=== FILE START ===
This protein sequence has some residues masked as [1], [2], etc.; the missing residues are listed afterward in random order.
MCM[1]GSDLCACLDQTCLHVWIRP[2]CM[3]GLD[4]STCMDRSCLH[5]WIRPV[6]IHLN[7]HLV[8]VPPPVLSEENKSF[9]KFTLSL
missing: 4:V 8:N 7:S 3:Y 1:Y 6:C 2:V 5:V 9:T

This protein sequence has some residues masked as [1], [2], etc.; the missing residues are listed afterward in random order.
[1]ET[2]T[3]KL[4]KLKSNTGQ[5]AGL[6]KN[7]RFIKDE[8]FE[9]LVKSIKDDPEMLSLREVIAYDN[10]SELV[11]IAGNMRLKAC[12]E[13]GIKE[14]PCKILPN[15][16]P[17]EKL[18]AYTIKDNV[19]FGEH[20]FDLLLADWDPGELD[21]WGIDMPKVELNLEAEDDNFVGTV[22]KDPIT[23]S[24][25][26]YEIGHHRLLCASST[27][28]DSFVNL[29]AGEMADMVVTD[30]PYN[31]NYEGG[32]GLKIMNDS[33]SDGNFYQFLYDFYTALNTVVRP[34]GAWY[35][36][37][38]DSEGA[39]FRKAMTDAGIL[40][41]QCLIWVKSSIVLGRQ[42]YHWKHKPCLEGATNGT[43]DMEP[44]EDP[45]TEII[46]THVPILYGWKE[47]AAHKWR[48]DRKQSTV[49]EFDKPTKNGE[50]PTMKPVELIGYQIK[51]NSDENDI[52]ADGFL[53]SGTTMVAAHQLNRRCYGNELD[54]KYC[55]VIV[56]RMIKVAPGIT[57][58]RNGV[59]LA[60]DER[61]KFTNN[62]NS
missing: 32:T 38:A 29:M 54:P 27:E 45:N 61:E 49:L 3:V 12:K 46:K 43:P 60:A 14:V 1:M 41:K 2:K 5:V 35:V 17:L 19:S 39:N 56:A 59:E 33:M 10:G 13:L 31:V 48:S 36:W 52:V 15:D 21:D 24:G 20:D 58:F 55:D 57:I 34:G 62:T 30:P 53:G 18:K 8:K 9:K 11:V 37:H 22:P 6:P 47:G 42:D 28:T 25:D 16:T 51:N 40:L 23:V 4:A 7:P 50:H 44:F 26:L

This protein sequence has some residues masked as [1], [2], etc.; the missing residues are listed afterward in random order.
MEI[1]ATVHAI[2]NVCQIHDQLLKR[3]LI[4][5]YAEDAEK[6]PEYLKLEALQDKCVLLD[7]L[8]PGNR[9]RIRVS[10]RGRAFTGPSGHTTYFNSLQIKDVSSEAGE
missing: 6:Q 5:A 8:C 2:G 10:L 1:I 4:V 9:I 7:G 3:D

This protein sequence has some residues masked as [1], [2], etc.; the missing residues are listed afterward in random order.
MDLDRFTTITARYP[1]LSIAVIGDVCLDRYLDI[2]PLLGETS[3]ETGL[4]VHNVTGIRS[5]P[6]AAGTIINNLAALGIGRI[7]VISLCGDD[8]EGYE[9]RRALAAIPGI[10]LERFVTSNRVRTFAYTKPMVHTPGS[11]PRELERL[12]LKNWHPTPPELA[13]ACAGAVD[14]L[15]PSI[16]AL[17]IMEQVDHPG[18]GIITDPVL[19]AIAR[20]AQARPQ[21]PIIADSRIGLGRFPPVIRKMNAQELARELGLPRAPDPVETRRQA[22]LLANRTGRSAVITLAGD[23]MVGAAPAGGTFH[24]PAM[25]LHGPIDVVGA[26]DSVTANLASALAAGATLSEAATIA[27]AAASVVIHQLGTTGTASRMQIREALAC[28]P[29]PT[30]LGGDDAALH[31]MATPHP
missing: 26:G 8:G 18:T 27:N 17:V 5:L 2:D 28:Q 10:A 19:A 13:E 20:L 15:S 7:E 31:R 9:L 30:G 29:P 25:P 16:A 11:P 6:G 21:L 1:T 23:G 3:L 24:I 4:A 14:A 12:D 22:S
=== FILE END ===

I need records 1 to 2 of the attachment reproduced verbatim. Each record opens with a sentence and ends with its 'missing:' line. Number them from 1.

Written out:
This protein sequence has some residues masked as [1], [2], etc.; the missing residues are listed afterward in random order.
MCM[1]GSDLCACLDQTCLHVWIRP[2]CM[3]GLD[4]STCMDRSCLH[5]WIRPV[6]IHLN[7]HLV[8]VPPPVLSEENKSF[9]KFTLSL
missing: 4:V 8:N 7:S 3:Y 1:Y 6:C 2:V 5:V 9:T

This protein sequence has some residues masked as [1], [2], etc.; the missing residues are listed afterward in random order.
[1]ET[2]T[3]KL[4]KLKSNTGQ[5]AGL[6]KN[7]RFIKDE[8]FE[9]LVKSIKDDPEMLSLREVIAYDN[10]SELV[11]IAGNMRLKAC[12]E[13]GIKE[14]PCKILPN[15][16]P[17]EKL[18]AYTIKDNV[19]FGEH[20]FDLLLADWDPGELD[21]WGIDMPKVELNLEAEDDNFVGTV[22]KDPIT[23]S[24][25][26]YEIGHHRLLCASST[27][28]DSFVNL[29]AGEMADMVVTD[30]PYN[31]NYEGG[32]GLKIMNDS[33]SDGNFYQFLYDFYTALNTVVRP[34]GAWY[35][36][37][38]DSEGA[39]FRKAMTDAGIL[40][41]QCLIWVKSSIVLGRQ[42]YHWKHKPCLEGATNGT[43]DMEP[44]EDP[45]TEII[46]THVPILYGWKE[47]AAHKWR[48]DRKQSTV[49]EFDKPTKNGE[50]PTMKPVELIGYQIK[51]NSDENDI[52]ADGFL[53]SGTTMVAAHQLNRRCYGNELD[54]KYC[55]VIV[56]RMIKVAPGIT[57][58]RNGV[59]LA[60]DER[61]KFTNN[62]NS
missing: 32:T 38:A 29:M 54:P 27:E 45:N 61:E 49:L 3:V 12:K 46:K 43:P 60:A 14:V 1:M 41:K 2:K 5:V 35:V 17:L 19:S 39:N 56:A 59:E 33:M 10:G 13:L 31:V 48:S 36:W 52:V 15:D 21:D 24:G 20:D 58:F 55:D 57:I 34:G 62:T 30:P 53:G 18:K 8:K 9:K 11:V 37:H 22:P 6:P 47:G 42:D 28:T 25:D 16:T 51:N 40:L 23:V 4:A 7:P 50:H 44:F 26:L